Trump's willingness to accept political dirt from foreign spies makes it 'open season' on US elections, intelligence veterans say
- President Donald Trump's admission this week that he would be open to accepting political dirt from a foreign power has intelligence veterans "stunned" and "saddened."
- It has also reportedly demoralized FBI agents tasked with combatting foreign interference in US elections.
- "This is the single most damaging statement Trump has made since taking office," one former senior DOJ official told INSIDER.
- James Baker, the former general counsel of the FBI, told INSIDER Trump's comments were "outrageous," adding, "the president of the United States is making statements that foreign nationals could easily construe to mean that it's open season on American elections."
- Trump and his allies have previously defended entertaining offers of foreign help, and the Trump 2020 campaign's national press secretary, Kayleigh McEnany, said this week that staff should take his comments as a "directive" to approach offers of political dirt on a "case by case basis."
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"Let me make something 100% clear to the American public and anyone running for public office," Ellen Weintraub, the chairwoman of the Federal Election Commission, began in a statement this week. "It is illegal for any person to solicit, accept, or receive anything of value from a foreign national in connection with a U.S. election. This is not a novel concept."
"I would not have thought that I needed to say this," Weintraub added in a tweet accompanying the statement.
Normally, she wouldn't have.
That's especially true because the question of whether a US political campaign accepted anything of value from a foreign power made up a key pillar of the FBI's two-year investigation into Russia's interference in the 2016 election.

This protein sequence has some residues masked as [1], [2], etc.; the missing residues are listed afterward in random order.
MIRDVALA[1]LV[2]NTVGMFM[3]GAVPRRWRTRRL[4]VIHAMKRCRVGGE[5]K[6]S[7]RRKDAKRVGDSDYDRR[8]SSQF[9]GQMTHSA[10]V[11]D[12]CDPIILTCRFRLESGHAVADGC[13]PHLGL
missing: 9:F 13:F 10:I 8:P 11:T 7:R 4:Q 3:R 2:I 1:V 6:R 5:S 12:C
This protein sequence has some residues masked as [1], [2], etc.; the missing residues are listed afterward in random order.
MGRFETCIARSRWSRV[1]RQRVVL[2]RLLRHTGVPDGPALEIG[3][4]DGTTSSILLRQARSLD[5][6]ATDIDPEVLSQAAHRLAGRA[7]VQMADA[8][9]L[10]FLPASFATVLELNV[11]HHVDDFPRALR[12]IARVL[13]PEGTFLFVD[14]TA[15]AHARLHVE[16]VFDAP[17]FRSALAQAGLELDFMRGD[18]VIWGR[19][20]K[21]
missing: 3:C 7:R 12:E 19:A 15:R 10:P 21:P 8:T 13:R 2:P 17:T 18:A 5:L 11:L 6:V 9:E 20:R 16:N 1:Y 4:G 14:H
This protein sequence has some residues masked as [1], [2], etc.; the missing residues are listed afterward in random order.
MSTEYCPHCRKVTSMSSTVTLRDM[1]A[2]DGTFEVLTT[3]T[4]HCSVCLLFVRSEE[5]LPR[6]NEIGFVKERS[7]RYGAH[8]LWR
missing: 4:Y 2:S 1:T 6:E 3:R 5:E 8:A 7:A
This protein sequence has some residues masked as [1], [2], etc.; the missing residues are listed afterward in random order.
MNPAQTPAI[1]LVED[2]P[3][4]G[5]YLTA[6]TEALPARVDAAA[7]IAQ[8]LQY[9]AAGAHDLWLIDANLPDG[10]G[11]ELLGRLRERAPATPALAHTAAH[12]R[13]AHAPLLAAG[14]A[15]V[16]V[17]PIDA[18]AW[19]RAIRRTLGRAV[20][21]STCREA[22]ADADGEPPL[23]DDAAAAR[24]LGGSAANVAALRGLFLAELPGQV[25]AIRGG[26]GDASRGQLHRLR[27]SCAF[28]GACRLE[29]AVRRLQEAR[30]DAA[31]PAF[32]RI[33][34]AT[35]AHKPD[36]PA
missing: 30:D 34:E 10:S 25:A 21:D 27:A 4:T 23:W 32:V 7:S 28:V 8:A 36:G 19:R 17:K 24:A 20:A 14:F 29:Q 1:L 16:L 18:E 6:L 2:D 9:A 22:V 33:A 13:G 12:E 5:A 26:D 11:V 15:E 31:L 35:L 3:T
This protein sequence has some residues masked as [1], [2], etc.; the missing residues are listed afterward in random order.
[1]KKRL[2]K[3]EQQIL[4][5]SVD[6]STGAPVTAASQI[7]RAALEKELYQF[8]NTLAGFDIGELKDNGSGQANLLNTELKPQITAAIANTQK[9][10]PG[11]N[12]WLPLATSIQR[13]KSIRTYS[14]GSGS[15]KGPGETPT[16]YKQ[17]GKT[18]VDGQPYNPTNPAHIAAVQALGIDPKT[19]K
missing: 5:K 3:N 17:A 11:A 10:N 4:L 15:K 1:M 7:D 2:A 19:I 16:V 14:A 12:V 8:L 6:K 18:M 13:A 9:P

Weintraub's statement came after President Donald Trump - whose campaign was at the center of the Russia probe - told ABC News in a remarkable interview that he "might want to listen" if a foreign power offered him dirt on a political opponent. He added that he might inform the FBI if he "thought there was something wrong."
"Oh, I think I'd want to hear it," Trump told ABC's George Stephanopoulos. "It's not an interference. They have information. I think I'd take it."
Asked for their reaction to the president's comments to ABC News, one former senior Department of Justice (DOJ) official put it bluntly: "This is the single most damaging statement Trump has made since taking office."
"He is not only brazenly undermining the rule of law when he's the person in charge of faithfully executing it, but in doing so, he's essentially inviting foreigners to meddle in the democratic process," this person, who worked closely with the former special counsel Robert Mueller when he was FBI director, added.
'Open season on American elections'
James Baker, the former general counsel of the FBI who left the bureau last year, echoed that view and told INSIDER he was "stunned" and "saddened" to hear Trump's remarks.
"He obviously breaks a lot of norms, but this one is a cut above the rest," Baker said. "The president of the United States is making statements that foreign nationals could easily construe to mean that it's open season on American elections."
Trump qualified his comments after the interview ignited a firestorm. "Of course you give it to the FBI" if warranted, he told "Fox & Friends." He emphasized, however, that he'd review the information first to determine whether it was "incorrect or badly stated."
But the very fact that the president "would even open the door to listening to this kind of thing - he or anybody from his campaign - is really outrageous," Baker said.
Some observers pointed out that Trump's comments this week weren't the first of their kind.
In July 2016, then candidate Trump held a news conference during which he famously invited Russia to "find the 30,000 emails that are missing" from former Secretary of State Hillary Clinton's private email server.